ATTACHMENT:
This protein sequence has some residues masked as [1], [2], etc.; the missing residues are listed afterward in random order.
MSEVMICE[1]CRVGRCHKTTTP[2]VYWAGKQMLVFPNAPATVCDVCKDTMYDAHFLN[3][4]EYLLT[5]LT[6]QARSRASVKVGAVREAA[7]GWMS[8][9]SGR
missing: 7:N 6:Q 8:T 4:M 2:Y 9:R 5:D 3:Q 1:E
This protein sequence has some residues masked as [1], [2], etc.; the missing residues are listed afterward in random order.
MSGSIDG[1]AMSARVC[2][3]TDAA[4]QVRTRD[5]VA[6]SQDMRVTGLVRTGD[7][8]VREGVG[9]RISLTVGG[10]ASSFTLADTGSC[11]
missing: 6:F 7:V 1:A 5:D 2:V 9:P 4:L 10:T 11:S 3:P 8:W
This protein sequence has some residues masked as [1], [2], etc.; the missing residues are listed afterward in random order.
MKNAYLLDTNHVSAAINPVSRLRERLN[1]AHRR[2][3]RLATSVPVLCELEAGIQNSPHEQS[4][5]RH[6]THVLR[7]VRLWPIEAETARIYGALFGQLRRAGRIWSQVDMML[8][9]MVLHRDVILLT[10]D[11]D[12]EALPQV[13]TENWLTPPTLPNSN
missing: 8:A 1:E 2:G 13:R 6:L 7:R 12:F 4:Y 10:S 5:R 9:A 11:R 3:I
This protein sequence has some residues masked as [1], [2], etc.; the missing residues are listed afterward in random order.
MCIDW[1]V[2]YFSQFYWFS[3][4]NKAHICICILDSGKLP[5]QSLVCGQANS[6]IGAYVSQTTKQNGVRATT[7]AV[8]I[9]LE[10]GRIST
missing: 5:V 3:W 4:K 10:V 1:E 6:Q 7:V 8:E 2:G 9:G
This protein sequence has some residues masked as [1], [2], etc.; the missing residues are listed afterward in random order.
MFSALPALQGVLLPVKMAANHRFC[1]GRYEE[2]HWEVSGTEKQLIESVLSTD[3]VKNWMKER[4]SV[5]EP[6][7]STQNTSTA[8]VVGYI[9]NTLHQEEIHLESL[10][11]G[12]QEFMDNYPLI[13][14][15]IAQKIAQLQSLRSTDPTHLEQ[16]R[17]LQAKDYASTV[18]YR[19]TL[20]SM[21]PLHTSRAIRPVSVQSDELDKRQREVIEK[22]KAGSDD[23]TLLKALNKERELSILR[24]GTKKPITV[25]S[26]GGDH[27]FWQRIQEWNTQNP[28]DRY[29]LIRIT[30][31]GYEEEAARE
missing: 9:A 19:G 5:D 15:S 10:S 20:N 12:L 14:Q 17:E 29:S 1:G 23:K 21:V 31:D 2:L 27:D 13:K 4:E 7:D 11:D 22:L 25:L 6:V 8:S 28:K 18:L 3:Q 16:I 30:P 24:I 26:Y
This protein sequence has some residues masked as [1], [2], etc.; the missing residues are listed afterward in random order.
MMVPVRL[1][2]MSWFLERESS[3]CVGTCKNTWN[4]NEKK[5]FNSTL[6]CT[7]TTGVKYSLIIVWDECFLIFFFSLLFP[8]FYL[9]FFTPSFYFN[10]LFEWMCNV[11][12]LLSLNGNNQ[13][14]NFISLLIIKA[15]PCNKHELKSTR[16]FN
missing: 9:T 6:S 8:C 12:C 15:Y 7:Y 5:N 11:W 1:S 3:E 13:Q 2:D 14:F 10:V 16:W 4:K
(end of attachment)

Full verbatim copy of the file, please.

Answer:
This protein sequence has some residues masked as [1], [2], etc.; the missing residues are listed afterward in random order.
MSEVMICE[1]CRVGRCHKTTTP[2]VYWAGKQMLVFPNAPATVCDVCKDTMYDAHFLN[3][4]EYLLT[5]LT[6]QARSRASVKVGAVREAA[7]GWMS[8][9]SGR
missing: 7:N 6:Q 8:T 4:M 2:Y 9:R 5:D 3:Q 1:E
This protein sequence has some residues masked as [1], [2], etc.; the missing residues are listed afterward in random order.
MSGSIDG[1]AMSARVC[2][3]TDAA[4]QVRTRD[5]VA[6]SQDMRVTGLVRTGD[7][8]VREGVG[9]RISLTVGG[10]ASSFTLADTGSC[11]
missing: 6:F 7:V 1:A 5:D 2:V 9:P 4:L 10:T 11:S 3:P 8:W
This protein sequence has some residues masked as [1], [2], etc.; the missing residues are listed afterward in random order.
MKNAYLLDTNHVSAAINPVSRLRERLN[1]AHRR[2][3]RLATSVPVLCELEAGIQNSPHEQS[4][5]RH[6]THVLR[7]VRLWPIEAETARIYGALFGQLRRAGRIWSQVDMML[8][9]MVLHRDVILLT[10]D[11]D[12]EALPQV[13]TENWLTPPTLPNSN
missing: 8:A 1:E 2:G 13:R 6:L 7:R 12:F 4:Y 10:S 5:R 9:A 11:R 3:I
This protein sequence has some residues masked as [1], [2], etc.; the missing residues are listed afterward in random order.
MCIDW[1]V[2]YFSQFYWFS[3][4]NKAHICICILDSGKLP[5]QSLVCGQANS[6]IGAYVSQTTKQNGVRATT[7]AV[8]I[9]LE[10]GRIST
missing: 5:V 3:W 4:K 10:V 1:E 6:Q 7:V 8:E 2:G 9:G
This protein sequence has some residues masked as [1], [2], etc.; the missing residues are listed afterward in random order.
MFSALPALQGVLLPVKMAANHRFC[1]GRYEE[2]HWEVSGTEKQLIESVLSTD[3]VKNWMKER[4]SV[5]EP[6][7]STQNTSTA[8]VVGYI[9]NTLHQEEIHLESL[10][11]G[12]QEFMDNYPLI[13][14][15]IAQKIAQLQSLRSTDPTHLEQ[16]R[17]LQAKDYASTV[18]YR[19]TL[20]SM[21]PLHTSRAIRPVSVQSDELDKRQREVIEK[22]KAGSDD[23]TLLKALNKERELSILR[24]GTKKPITV[25]S[26]GGDH[27]FWQRIQEWNTQNP[28]DRY[29]LIRIT[30][31]GYEEEAARE
missing: 9:A 19:G 5:D 15:S 10:S 20:N 12:L 14:Q 17:E 29:S 1:G 23:K 21:V 31:D 2:L 27:D 13:K 4:E 7:D 11:D 22:L 25:L 6:V 8:S 28:K 18:L 3:Q 16:I 30:P 24:I 26:Y
This protein sequence has some residues masked as [1], [2], etc.; the missing residues are listed afterward in random order.
MMVPVRL[1][2]MSWFLERESS[3]CVGTCKNTWN[4]NEKK[5]FNSTL[6]CT[7]TTGVKYSLIIVWDECFLIFFFSLLFP[8]FYL[9]FFTPSFYFN[10]LFEWMCNV[11][12]LLSLNGNNQ[13][14]NFISLLIIKA[15]PCNKHELKSTR[16]FN
missing: 9:T 6:S 8:C 12:C 15:Y 7:Y 5:N 11:W 1:S 3:E 13:Q 2:D 14:F 10:V 16:W 4:K